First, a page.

Best of the 'Fest (Oktober, that is...)

Discussion in 'Recipes for Feedback' started by J A, Apr 22, 2016.

  1. J A

    J A Well-Known Member

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    I have a lot of session summer ales stocked up for the next couple of months so I can tie up my fermenter and chest freezer for a while with a lager. It's high time to start thinking Oktoberfest.
    I haven't done a lager yet, but I think I have a handle on things well enough to pull it off. I'd really rather do an all-grain, but I'm open to PM. I'm doing BIAB with relatively small kettles, but I should be able to handle just about any single-step infusion mash.
    Point me to your favorite recipe.
    Thanks!
     
  2. Nosybear

    Nosybear Well-Known Member

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    I'll provide you a link to mine, then tell you it doesn't matter all that much. What matters is sanitation and fermentation management - controlling your temperatures to a narrow range. Oktoberfest yeasts perform best between 50 and 55 degrees F. I control my temperature to within +/1 1 degree F and get good results. Here's the recipe:

    http://www.brewersfriend.com/homebrew/r ... 16-maerzen

    Understanding that by varying yeast and temperature, this could just as easily become an altbier, something Belgiany, a Dunkelweizen or an American amber!

    No decoctions, relatively simple grain bill, Noble hops, to me those are key to a good beer without a lot of additional work.
     
  3. J A

    J A Well-Known Member

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    Excellent! Thanks...
    Regarding the yeast, I've been wondering about Saflager W/34-70. I've had great luck so far with the Fermentis dry stuff. Given that the yeast should be pretty invisible, I wonder if there'd be a big improvement in using the Wyeast.
     
  4. jeffpn

    jeffpn Well-Known Member

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    I use 34/70 in many of my lagers. I also use S-23. I think I'm copying the yeast from the extract kits. I don't know why I choose the yeast I do. They both make fine lagers. Yeast is yeast, right? (He says, standing back wincing.)
     
  5. Ozarks Mountain Brew

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    I have found that for best results for new brewers, stick with dry yeast, less chance of error and on that note even though im advance I still prefer dry, and wake it up by the tried and true method for bread making, warm water, teaspoon of sugar shake it up and let it chew... look at the foam and if over 1/2" pitch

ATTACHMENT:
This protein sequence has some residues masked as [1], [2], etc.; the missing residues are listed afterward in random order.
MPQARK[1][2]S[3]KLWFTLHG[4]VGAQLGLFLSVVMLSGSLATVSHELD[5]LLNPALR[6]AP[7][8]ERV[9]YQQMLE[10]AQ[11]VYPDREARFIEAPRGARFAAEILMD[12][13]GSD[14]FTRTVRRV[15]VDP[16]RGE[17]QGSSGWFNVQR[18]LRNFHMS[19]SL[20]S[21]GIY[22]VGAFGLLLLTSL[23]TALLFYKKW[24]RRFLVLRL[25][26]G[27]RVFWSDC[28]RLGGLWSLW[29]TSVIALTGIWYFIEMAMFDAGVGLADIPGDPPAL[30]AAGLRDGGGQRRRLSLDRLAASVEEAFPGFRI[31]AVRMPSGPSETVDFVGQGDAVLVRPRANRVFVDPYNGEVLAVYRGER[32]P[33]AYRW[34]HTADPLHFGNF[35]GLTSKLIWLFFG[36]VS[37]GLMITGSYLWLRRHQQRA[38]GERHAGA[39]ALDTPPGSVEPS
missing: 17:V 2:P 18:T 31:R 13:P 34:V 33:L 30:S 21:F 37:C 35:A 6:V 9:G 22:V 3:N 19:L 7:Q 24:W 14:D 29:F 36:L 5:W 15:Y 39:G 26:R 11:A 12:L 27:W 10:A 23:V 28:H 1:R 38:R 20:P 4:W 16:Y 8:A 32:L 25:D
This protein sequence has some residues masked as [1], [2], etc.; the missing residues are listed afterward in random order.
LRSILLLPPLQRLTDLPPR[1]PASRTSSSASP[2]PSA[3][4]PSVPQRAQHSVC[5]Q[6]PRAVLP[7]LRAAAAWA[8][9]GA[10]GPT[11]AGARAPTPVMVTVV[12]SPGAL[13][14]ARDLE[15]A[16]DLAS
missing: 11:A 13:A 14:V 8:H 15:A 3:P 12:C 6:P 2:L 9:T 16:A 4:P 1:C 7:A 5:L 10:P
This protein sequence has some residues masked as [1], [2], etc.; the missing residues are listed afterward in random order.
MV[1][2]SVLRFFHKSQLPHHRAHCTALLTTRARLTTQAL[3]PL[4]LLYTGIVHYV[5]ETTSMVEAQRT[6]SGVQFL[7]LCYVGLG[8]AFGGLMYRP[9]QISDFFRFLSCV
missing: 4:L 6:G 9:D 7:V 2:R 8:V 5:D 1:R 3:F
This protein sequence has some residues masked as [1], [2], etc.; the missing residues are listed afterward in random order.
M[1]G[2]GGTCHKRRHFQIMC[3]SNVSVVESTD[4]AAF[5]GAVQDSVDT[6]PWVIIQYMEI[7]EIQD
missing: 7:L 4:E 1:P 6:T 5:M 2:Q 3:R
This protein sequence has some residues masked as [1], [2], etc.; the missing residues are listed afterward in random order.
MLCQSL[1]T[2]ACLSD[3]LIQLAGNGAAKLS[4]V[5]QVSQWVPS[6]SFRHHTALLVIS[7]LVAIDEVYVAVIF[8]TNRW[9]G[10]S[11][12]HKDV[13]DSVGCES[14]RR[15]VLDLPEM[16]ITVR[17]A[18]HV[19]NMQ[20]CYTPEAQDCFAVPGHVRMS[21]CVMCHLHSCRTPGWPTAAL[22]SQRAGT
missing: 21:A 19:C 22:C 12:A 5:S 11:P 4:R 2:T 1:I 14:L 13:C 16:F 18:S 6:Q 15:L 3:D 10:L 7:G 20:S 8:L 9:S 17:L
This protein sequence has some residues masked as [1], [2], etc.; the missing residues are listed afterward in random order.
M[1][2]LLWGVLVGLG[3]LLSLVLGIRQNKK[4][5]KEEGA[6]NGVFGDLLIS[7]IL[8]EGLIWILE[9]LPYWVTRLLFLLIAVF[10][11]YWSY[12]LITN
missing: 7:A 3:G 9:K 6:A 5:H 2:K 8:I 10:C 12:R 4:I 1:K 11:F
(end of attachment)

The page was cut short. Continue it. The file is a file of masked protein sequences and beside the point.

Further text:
6. jeffpn

    jeffpn Well-Known Member

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    There's another thing I do wrong. I just sprinkle the packet right into my wort. Let the little buggers get out of bed when they want to!
     
  7. J A

    J A Well-Known Member

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    I've been dry-pitching mostly, with some batches being rinsed trub from earlier batches. I'm not sure I've seen a big difference between the two. I will say that I pitched a 4 1/2 gallon batch with a half-package of US-05 (been splitting packets for 2 1/2 gallon batches and the half-packet was all I had). I dry-pitched into a carboy and that doesn't work very well (duh... :roll: ). It seemed a little wimpy getting started so I pitched a quarter packet hydrated and kicked with a pinch of sugar. It took off in a matter of hours from there and fermented really vigorously.
    I pitched the next 4 1/2 gallon batch with 3/4 packet of US-05, but hydrated so I could pour it into the carboy (again, duh... :roll: ). It took off in no time and looked to be going perfectly. Then all hell broke loose and it blew through the airlock and foamed up half the inside of the chest-freezer. I cleaned it up and put in a blow-off and it still foamed like crazy for a day and a half. It's finally calmed down and ready for secondary (day 6 of fermentation).